Alright, so now you’ve got the basic plot. I said in my review of Ice that I very much dislike the arch-nemeses-turned-lovers trope and yet here I am, clearly reading another version of that story. The thing about stories where you trap two people together is that the tension can only come from one of two places: 1) external tension – as with the crazed addicts in Ice trying to kill the main characters, or 2) internal tension – the characters hate each other, so the tension comes from them being trapped together. Ice has both types of tension. To Wed His Christmas Lady only has the latter. I dislike this trope specifically because two characters who hate each other cannot just turn around in one or two days and be in love without some follow-up issues. It’s unrealistic. And this book definitely falls prey to that dilemma in one or two areas.
However, Caldwell also does some things that I think mitigate the overall HEA-block this trope causes me. First of all, Caldwell built a couple of misunderstandings about the personalities of each character into the plot in such a way that resolving those misunderstandings resolves some of the hatred between the characters. In other words, the characters didn’t hate each other so much as they hated the idea of each other. Secondly, Caldwell openly acknowledges that the characters will have to work through their differences continuously, and the willingness to work it out basically gives me my HEA. That means I’m once again a happy escapist reader.
The characters of this book aren’t exactly likeable at the beginning. I mentioned before that Clarisse is cold and aloof because she’s been trying to please the Dickhead Duke. In fact, she is so good at pretending to be heartless that she has convinced herself she doesn’t care what people think of her – as long as it’s that she’s cold and aloof. It makes her a bit of a harpy and very unlikeable, especially considering how she treats other people, until William finally convinces her that this behavior isn’t acceptable.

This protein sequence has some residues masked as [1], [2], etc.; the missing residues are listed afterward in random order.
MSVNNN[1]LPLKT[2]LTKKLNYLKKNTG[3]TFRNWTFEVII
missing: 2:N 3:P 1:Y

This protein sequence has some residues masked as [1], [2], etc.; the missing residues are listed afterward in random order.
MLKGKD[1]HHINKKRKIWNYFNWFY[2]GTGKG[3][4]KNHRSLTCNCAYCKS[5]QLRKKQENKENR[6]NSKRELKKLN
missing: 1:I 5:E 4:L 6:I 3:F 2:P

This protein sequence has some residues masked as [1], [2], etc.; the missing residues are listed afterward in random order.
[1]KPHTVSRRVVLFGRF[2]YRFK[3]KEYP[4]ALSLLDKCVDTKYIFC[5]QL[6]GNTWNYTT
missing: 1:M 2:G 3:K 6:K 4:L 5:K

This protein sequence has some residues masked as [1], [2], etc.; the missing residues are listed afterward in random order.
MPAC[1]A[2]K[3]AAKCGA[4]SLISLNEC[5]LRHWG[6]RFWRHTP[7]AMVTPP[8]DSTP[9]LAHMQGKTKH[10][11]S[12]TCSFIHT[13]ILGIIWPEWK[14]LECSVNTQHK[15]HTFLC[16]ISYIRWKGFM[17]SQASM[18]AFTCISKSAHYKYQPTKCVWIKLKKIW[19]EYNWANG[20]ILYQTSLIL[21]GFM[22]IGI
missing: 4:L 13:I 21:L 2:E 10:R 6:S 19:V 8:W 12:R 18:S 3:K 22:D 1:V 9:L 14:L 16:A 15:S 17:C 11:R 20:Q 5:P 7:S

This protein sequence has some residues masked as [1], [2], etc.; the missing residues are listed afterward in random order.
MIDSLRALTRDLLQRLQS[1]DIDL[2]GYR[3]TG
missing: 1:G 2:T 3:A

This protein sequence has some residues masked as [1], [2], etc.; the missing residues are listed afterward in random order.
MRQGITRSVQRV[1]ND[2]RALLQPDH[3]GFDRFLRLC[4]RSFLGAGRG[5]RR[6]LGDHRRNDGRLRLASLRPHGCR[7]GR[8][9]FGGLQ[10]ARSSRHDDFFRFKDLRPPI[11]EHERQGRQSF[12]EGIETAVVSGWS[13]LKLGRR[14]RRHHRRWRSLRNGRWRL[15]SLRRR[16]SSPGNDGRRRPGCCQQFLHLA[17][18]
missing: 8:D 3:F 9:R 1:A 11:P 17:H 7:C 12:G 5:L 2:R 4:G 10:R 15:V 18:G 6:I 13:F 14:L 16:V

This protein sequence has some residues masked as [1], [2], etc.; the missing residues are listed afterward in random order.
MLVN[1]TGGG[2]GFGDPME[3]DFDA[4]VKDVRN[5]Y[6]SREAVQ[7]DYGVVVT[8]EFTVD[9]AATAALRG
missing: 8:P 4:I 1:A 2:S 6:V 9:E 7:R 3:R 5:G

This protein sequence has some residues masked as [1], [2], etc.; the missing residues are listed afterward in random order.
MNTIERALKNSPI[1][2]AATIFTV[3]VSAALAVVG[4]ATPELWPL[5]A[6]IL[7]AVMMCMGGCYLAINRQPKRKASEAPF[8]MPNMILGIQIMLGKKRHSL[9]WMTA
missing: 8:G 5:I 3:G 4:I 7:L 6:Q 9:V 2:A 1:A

William, on the other hand, has made a bargain with his father in order to delay having to marry the horrible society miss his parents have chosen for him. He was given eight years to travel the world, so long as he returned home to marry the woman when those eight years concluded. During those eight years, he built up an image of the woman he would marry, based on a scene he witnessed completely out of context when he was eleven years old. He literally has not seen this woman in over a decade and he hates her because he made a bunch of assumptions. And that drives him to treat anyone who he thinks is like her as a spoiled brat before he even gets to know them. He’s not exactly likeable either.
As the two worked through their issues, my attitude about the characters improved. By the end, the two are relatively likeable human beings with issues they are working through, and I appreciate the realism in that. Especially because it helps me suspend reality and escape into the book world a little easier.
This book is a light and fun read for a cold winter when you want to escape into something and unwind next to a warm fire or while taking a hot bath. If you, like me, enjoy some “fluff” every now and again, To Wed His Christmas Lady is good for shaking off the stress of reality and escaping into the holidays.
What is your favorite fluff novel? Let us know in the comments!